【SNAPSHOTS 2018 | #1】六四[For English version, please scroll down]
作為近代中國史上最悲壯的學生運動，由和平示威演化成武裝清場，六四事件深深撼動着每一個對國家和社會有抱負的青年的心弦。隨著事件發生二十九年，再有文件 (Contemporary British Report from M H Farr) 質疑當年的武裝行動的必要性。雖然事件最終落得悲劇收場，大眾普遍認為這群不幸喪生的學生皆是對國家愛之深，恨之切的莘莘學子。要求替學生平反、正名的聲音此起彼落，二十九載從未消散。近日「天安門母親」在其公開信中重申：「儘管在維護做人的尊嚴、尋找公平正義的道路上荊棘滿途，他們定必堅定前行。」
【SNAPSHOTS 2018 | #1】The June-Fourth Event
The June-Fourth incident is one of the most tragic events in modern Chinese history, where demonstrations of passionate university students in Beijing turned into scenes of tanks and guns being employed in Tiananmen Square, Beijing. Contemporary British report from M H Farr, which has been recently released by The National Archives, noted the People’s Liberation Army’s ‘inability to exploit the chances of almost bloodless victory’, and in fact was ‘firing indiscriminately’.
While the casualty remains unknown, it is clear that the students were fighting for the betterment of China: their discontent towards corruption and bureaucracy, and their pursuit of freedom and democracy in China. Voices both within the Greater China region and the West have been seeking for an official reassessment and redress for the incident. The ‘Tiananmen Mothers’, a group comprising the parents, friends and relatives of victims of the incident, has recently received donations from ‘Humanitarian China’ and England’s ‘June 4 Foundation’. In an open letter, the group noted that:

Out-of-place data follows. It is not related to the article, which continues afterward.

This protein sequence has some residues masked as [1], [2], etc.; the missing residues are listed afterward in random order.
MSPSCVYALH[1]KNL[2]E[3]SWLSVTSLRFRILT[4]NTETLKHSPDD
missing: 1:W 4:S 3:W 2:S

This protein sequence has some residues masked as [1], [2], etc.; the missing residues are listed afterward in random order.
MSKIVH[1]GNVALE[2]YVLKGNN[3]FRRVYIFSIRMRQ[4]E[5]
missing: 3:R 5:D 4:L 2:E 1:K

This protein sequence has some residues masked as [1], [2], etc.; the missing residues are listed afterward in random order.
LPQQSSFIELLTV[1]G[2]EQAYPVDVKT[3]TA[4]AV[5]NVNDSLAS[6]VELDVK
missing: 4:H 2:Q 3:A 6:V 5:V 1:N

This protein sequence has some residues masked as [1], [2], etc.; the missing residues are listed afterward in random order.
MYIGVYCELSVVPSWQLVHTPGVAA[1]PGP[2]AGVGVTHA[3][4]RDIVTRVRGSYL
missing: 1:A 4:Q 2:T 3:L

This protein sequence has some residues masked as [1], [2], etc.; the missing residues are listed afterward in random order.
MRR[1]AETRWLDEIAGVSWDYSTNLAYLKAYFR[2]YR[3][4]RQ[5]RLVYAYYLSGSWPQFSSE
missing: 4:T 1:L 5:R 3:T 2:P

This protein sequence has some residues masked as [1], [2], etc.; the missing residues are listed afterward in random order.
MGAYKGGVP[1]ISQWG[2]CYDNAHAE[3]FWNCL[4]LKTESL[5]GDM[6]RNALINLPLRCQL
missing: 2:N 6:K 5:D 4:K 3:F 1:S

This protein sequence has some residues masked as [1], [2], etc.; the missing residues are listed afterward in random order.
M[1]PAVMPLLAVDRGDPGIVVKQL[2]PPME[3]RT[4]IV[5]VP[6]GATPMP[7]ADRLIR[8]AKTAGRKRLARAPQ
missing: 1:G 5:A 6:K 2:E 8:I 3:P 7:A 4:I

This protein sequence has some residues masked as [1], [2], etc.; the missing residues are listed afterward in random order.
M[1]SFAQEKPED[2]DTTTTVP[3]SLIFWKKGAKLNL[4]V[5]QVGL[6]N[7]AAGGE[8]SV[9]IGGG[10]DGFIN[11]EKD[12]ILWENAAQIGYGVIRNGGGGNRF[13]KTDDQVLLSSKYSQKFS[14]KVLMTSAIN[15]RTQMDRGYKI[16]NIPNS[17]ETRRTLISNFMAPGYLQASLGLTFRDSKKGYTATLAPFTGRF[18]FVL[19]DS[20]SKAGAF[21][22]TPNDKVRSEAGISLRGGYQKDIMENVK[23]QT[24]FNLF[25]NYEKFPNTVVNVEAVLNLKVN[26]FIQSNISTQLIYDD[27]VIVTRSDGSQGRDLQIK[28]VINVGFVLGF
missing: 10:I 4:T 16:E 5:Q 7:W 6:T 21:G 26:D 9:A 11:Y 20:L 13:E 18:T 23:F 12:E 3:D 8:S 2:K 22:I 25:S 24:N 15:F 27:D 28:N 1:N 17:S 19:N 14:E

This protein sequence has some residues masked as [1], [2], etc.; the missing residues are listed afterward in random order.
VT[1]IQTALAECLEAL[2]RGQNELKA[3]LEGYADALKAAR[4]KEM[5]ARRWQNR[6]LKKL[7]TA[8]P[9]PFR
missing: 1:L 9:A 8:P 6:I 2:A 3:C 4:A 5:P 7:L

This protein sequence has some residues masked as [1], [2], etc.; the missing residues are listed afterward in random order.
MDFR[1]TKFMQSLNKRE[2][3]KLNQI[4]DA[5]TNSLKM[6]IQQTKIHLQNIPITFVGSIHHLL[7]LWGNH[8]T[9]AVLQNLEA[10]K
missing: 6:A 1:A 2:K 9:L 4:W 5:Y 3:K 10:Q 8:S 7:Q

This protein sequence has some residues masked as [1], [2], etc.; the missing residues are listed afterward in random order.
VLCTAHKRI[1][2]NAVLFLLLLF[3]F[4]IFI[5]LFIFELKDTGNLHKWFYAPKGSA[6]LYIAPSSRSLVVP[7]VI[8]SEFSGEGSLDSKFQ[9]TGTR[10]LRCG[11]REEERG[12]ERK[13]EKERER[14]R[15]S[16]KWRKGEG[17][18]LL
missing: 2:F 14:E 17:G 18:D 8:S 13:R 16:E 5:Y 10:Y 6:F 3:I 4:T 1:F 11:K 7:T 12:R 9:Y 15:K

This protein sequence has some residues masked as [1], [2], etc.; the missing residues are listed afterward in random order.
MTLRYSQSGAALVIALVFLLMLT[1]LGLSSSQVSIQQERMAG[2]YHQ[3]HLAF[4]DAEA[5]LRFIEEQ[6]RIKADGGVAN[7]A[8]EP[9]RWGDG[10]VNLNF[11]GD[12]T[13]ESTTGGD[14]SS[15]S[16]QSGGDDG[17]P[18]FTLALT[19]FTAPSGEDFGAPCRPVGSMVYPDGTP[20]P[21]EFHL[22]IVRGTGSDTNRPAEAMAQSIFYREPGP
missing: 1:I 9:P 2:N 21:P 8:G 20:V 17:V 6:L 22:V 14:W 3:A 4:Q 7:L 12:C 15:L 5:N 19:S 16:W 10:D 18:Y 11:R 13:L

‘For 29 years we’ve been upholding our own human dignity as we walk a hard road in search of fairness and justice.’
CUHKCAS is a society that has its foundation rooted in response to the June-Fourth incident. Just like the ‘Tiananmen Mothers’, we persist in defending fairness and justice, including human rights and democracy in Hong Kong and China. Whilst there has been a decline in youth participation in vindicating the June-Fourth demonstrators, our historical linkage with the incident remains what defines our society.
Looking back to Hong Kong, people from all political and social backgrounds are similarly pursuing greater freedom and democracy. It is fortunate that these movements did not turn into violence and military actions of such a large scale, but we should bear in mind the historical lessons from the June-Fourth incident and reflect upon recent political events.
It is saddening to see a decline in youth’s interests in the incident, including views amongst university students in Hong Kong that redress for the June-Fourth incident should not be the duty of Hong Kong people, and that there are more proximate issues that we should focus on. The absence of attendance from Hong Kong university student societies in the memorial is disheartening, especially when no alternative forums are held by student societies this year in Hong Kong.
Perhaps this ties into the greater problem of the education system. The recent ‘Revised Curriculum Frameworks of Junior Secondary Chinese History and History Curricula’ has once again neglected prominent issues such as the June-Fourth incident and the Hong Kong 1967 Leftist Riots. As university students, we understand that education is the primary source of knowledge for children, and moulds the minds of our future society. There are controversies over secondary school students’ ignorance of the incident, as a political party’s video has shown; what problems, if there are any, is this showing?
It is true that the June-Fourth incident is a historical problem, but its 29 years of history should not be a deterrent of the pursuit of fairness and justice for the demonstrators.
Lest we forget.
Photo credits: Jeff Widener/AP